About Us: a potted historyphoto-learn2live

Learn to Live is a collaborative movement which is not for profit but for the benefit of children, young people and their families. Ellen Tinkham Special School has been working on person centred approaches for over ten years and is constantly seeking ways to improve. Development is now led by a collaboration of primary, secondary and special schools working with families and staff.

Led by Jacqui Warne, Ellen Tinkham has achieved judgements of outstanding in its last two Ofsted inspections and interim subject inspections. The school caters for children with learning needs and impairments that are profound, complex and/or severe. The Learn to Live model provides the way of gathering bothday to day and strategic information to ensure that the school’ s services and developments are built around the needs and ambitions of children, young people and their families. This means, for example, the school uses:

  • Listen to me to design the curriculum
  • Uses ‘what’s working and not working’ (from the feedback of the children and young people) to create the school development plan.

Jacqui and her colleagues developed the ideas of Helen Sanderson and worked with Simon Duffy of The Centre of Welfare Reform www.centreforwelfarereform.org/ and Pippa Murray of IBK www.ibkinitiatives.com/home to form Learn to Live. In 2011 the school decided that the development was too good to keep to itself and that it needed to work with others for Learn to Live to reach its full potential.

Debbie PritchardDebbie Pritchard was asked to give capacity to the co-ordination and development. Her roles include working with the parent groups, chairing the board and researching the impact of the approach.

A conference was held in November 2011 at Tiverton, Devon. At the conference the developing movement captured the information of those present and some signed up to become foundation members and the core of the Learn to Live Board.

Okehampton College, an outstanding mainstream secondary school, started to use elements of Learn to Live. Led by Director of Inclusion, Charlie Edwards, the school now uses Learn to Live for transition to the school, children with special educational needs, those whose behaviour could lead to exclusion and children in care. The school has many case studies of the positive effects of Learn to Live and is at the forefront of the development of the movement.

Bidwell Brook Special School federated with Ellen Tinkham to form the Learn to Live Federation in 2014. This has provided a case study of developing the approach from scratch.

Whilst the movement started in a special school its power is universal. This is because it is about the whole child and thus anyone who works or lives with that child will learn more about them and how they can ‘be the best they can.

In 2014 the movement got a grant from the Devon Education Forum to support the roll out in Devon schools. The movement continues to be a not for profit organisation which relies heavily on the good will, passion and commitment of those involved. Parents give their time freely to support the development both for themselves and their children and the children of others.

The Learn to Live Board provides oversight and a sounding board and consists of parents and foundation members.

Jacqui WarneJacqui Warne: born and bred in Devon, Jacqui Warne began her career as a teacher working for the Inner London Education Authority (ILEA) in residential special schools which provided challenging experiences and much learning. Following work in Surrey Jacqui moved to Ellen Tinkham Special School in Exeter initially as deputy head, then as headteacher and now as executive head for the Learn to Live Federation. EllenTinkham is an Investors in People champion (having achieved more than gold standard), Inclusion Quality Mark as well as outstanding judgements by Ofsted in the last two inspections and interim subject inspections.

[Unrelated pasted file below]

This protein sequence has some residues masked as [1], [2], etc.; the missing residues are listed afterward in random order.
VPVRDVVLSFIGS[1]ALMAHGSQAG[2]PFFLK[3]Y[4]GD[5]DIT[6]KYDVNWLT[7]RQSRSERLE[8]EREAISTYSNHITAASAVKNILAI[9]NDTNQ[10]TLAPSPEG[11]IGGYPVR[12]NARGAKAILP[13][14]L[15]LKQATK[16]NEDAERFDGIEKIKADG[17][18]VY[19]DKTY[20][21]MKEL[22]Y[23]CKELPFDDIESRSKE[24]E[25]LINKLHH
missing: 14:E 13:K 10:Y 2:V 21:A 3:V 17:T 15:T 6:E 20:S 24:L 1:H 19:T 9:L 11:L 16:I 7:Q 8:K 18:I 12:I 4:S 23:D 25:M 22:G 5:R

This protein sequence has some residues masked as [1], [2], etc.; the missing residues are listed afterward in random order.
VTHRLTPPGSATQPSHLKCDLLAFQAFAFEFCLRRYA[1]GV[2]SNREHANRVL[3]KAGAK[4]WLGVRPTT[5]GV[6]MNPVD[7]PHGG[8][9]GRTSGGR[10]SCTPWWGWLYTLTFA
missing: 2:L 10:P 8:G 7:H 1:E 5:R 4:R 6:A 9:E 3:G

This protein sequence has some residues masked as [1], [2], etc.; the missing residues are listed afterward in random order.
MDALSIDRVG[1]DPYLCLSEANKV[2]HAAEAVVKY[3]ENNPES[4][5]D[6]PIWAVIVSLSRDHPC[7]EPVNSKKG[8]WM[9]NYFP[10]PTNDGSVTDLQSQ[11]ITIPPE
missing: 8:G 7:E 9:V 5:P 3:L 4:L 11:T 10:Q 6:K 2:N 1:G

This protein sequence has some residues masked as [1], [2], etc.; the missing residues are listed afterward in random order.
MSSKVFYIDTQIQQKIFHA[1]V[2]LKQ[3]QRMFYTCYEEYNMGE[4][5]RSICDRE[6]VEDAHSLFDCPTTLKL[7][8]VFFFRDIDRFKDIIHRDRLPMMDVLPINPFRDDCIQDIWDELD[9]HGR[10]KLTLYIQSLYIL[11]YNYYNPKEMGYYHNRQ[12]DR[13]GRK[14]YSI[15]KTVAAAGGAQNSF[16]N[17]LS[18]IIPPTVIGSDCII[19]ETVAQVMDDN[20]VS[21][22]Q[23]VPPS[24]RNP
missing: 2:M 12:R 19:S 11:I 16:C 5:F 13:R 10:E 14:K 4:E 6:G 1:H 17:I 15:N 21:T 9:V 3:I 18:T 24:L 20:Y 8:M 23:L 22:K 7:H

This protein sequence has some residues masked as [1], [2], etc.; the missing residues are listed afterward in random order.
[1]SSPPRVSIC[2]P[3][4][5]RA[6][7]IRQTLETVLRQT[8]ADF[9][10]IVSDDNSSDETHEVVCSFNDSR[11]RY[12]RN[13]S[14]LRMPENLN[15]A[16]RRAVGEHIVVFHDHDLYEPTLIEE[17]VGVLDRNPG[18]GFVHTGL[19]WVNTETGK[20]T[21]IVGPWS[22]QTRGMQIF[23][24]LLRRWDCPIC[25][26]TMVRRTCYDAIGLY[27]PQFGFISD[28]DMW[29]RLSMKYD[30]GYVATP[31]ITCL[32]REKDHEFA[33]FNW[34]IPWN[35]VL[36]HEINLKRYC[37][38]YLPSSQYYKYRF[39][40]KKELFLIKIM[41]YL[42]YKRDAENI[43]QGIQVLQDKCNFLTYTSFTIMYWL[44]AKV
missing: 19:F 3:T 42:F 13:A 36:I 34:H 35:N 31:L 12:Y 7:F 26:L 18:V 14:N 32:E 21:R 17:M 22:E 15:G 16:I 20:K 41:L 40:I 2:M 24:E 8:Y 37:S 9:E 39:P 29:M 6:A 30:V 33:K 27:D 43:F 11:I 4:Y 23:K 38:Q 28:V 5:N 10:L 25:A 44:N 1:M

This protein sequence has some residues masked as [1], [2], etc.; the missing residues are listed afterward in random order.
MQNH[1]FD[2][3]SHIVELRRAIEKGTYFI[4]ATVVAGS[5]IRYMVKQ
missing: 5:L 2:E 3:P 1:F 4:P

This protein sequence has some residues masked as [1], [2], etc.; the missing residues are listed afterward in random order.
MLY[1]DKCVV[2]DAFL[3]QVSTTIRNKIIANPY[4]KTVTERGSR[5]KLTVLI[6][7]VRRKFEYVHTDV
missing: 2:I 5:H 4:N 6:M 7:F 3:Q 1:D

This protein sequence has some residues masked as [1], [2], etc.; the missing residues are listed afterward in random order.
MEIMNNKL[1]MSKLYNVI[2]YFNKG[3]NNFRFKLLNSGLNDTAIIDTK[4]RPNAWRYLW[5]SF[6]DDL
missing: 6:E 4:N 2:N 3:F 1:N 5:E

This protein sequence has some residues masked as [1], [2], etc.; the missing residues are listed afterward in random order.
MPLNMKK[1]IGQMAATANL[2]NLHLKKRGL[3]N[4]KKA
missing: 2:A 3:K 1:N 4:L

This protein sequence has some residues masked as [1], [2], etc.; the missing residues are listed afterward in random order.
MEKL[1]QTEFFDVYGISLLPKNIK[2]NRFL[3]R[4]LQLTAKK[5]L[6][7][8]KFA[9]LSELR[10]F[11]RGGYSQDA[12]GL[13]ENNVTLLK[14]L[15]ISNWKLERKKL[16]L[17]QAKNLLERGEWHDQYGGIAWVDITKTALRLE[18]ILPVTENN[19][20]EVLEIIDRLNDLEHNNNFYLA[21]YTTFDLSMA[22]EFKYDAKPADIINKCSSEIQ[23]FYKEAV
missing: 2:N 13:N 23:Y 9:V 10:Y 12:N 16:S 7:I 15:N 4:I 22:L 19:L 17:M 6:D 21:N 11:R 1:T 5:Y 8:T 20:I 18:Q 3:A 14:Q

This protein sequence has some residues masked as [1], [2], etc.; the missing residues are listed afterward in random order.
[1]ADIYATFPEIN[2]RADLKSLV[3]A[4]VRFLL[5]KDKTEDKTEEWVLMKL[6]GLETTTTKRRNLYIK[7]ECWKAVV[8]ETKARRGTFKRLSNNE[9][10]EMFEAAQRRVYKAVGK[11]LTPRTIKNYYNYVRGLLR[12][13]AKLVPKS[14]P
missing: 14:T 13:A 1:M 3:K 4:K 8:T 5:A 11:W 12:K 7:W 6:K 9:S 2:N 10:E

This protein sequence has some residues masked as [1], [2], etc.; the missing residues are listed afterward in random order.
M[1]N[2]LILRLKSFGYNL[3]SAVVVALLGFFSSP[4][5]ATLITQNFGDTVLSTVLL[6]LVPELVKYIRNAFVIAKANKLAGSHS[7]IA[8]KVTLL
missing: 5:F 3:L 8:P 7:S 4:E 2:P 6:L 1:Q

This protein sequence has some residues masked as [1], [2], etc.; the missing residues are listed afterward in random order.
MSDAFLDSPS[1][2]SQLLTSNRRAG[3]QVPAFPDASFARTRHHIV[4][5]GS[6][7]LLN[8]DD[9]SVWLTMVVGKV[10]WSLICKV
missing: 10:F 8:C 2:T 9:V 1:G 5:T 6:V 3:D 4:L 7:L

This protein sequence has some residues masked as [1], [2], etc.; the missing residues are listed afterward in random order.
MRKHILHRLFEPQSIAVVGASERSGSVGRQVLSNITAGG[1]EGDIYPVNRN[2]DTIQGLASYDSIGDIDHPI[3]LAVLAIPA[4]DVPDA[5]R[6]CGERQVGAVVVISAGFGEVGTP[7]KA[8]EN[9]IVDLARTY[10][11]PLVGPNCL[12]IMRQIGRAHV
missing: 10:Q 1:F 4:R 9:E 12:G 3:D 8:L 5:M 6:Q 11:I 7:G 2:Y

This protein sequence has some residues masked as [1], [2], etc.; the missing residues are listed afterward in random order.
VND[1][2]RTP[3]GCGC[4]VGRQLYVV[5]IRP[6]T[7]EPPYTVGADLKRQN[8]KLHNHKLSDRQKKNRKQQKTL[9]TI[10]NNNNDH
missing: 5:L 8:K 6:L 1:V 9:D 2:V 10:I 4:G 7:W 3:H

Jacqui Warne is also well known for her parking skills, wacky sense of humour, creativity and amazing drive to improve.

Christine Walker is the powerhouse of organisation who keeps Jacqui in order and manages very well in testing circumstances. Her design skills and creativity have been significant in making sure that the concepts of Learn to Live can be clearly presented. Christine has worked in a variety of areas including breweries; sales and marketing; and recruitment.

Debbie Pritchard feels privileged to work with the parent groups at Bidwell Brook and Ellen Tinkham; she also chairs the Learn to Live Board. Previously a teacher Debbie worked for Devon County Council in children’s services and is now thoroughly enjoying working on a freelance basis.

Charlie Edwards

I am the Director of Inclusion and Safeguarding at Okehampton College, which is a large rural secondary school catering for students from 11-18. We are also federated with four Primary schools and work closely with others under the Co-Operative Schools Movement.

I have also worked as the Head of Learning Support and SEN at the College and worked with local primaries on SEN and Transition.

Working full-time on Child Protection and with students with challenging behaviour and difficulties around social, emotional skills and mental health, as well as teaching English and History, my priorities are always to work more efficiently but also in a more impactful way.

Additionally being a busy mum of two young children (and having a veritable menagerie of animals at home) time is most definitely precious!

Being kind for everyone you meet is fighting a battle (plato?) is very much an ethos that we try to work to understanding individuals better is a core part of supporting them more effectively. My focus at school is the most vulnerable students, including Children In Care, and being able to hear their voice more clearly has been the most powerful change in my working practice in my 12 years of teaching.